It all depends on how much you’re making and how much you’ve made over your working life.
Social Security uses your lifetime average for monthly income, as calculated from your 35 highest-earning years and adjusted to reflect historical wage trends, as the basis for your benefit calculation. Even if you’ve already claimed your benefits, Social Security annually recalculates this average, factoring in any new income from work. If your current earnings fall into your top 35 earning years, your monthly average will rise, and so could your benefit.
Keep in mind
- Continuing to work may have a benefit downside if you claimed Social Security early. In the years before you reach full retirement age (currently 66 and 2 months and gradually rising to 67), you are subject to Social Security’s earnings test, which reduces your benefits if your income from work exceeds a set limit ($18,960 in 2021).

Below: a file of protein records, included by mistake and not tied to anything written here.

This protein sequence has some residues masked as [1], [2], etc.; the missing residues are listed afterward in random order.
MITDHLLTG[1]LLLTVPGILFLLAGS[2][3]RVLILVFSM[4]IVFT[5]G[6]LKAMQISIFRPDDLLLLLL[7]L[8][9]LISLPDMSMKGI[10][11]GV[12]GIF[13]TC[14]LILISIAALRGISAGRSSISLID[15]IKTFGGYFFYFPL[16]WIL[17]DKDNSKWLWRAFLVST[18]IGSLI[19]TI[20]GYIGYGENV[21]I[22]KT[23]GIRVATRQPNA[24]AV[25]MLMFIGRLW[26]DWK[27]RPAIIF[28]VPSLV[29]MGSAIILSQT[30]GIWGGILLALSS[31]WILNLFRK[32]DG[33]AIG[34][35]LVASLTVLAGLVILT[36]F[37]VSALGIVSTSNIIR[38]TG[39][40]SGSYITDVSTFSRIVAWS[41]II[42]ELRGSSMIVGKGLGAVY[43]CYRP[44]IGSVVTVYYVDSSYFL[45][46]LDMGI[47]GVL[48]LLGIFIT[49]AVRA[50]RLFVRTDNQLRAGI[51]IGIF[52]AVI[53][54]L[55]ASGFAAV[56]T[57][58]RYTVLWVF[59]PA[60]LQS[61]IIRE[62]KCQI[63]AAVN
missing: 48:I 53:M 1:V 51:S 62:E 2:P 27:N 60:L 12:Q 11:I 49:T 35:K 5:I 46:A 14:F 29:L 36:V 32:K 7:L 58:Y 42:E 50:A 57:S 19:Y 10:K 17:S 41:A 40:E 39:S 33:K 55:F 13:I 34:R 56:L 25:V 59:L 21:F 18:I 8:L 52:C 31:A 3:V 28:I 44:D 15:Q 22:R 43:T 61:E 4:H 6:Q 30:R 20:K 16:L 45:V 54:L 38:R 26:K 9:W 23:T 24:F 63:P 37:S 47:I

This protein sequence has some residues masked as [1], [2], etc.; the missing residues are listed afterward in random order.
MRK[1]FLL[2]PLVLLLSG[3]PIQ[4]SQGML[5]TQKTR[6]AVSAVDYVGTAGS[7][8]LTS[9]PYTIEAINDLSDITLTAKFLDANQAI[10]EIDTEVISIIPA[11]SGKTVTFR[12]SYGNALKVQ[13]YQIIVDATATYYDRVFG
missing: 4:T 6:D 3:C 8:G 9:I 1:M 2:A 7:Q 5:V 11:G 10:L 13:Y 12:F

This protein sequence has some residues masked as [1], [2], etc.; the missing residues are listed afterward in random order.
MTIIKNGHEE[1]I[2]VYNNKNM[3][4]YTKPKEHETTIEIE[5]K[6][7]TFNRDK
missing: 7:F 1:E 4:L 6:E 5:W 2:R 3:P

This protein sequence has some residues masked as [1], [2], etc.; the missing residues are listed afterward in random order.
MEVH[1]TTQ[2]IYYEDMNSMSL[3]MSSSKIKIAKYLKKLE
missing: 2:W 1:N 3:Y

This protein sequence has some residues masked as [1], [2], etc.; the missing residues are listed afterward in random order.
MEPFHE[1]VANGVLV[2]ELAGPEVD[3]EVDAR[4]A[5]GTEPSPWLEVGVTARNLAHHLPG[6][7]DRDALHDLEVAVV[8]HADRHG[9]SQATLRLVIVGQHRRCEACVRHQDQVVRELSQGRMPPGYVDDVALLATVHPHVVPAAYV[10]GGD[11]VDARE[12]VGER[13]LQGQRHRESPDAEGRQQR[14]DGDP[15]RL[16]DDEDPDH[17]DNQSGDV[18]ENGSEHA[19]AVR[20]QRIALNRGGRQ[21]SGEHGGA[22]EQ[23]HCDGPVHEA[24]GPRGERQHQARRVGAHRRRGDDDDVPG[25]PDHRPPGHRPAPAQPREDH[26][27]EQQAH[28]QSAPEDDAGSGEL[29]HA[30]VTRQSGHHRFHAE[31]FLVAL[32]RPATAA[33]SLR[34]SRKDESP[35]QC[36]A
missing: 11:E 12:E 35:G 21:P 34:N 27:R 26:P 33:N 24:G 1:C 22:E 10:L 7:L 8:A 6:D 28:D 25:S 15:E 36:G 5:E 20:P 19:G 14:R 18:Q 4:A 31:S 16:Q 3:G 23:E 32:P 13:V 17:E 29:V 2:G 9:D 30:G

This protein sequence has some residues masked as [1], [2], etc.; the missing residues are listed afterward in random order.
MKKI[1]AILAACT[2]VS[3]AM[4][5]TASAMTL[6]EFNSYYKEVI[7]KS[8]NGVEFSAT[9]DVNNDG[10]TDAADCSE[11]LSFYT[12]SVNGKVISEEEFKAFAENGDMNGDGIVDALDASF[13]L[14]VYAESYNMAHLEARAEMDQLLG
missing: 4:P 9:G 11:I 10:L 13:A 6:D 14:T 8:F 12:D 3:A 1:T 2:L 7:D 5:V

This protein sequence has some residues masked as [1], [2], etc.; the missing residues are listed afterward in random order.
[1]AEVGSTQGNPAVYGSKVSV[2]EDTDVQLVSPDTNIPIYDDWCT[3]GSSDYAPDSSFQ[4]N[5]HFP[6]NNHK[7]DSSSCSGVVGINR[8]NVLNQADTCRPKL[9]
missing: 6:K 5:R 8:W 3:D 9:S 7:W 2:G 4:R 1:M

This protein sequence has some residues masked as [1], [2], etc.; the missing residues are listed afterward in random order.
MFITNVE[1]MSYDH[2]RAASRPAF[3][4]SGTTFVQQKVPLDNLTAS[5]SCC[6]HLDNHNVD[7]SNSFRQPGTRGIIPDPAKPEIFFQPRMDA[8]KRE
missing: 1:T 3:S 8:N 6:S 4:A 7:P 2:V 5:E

- In the year in which you will reach full retirement age, the cap goes up, and when you pass the milestone birthday, it disappears.
Updated December 24, 2020
More on Social Security and Work
Find the answers to the most common Social Security questions such as when to claim, how to maximize your retirement benefits and more.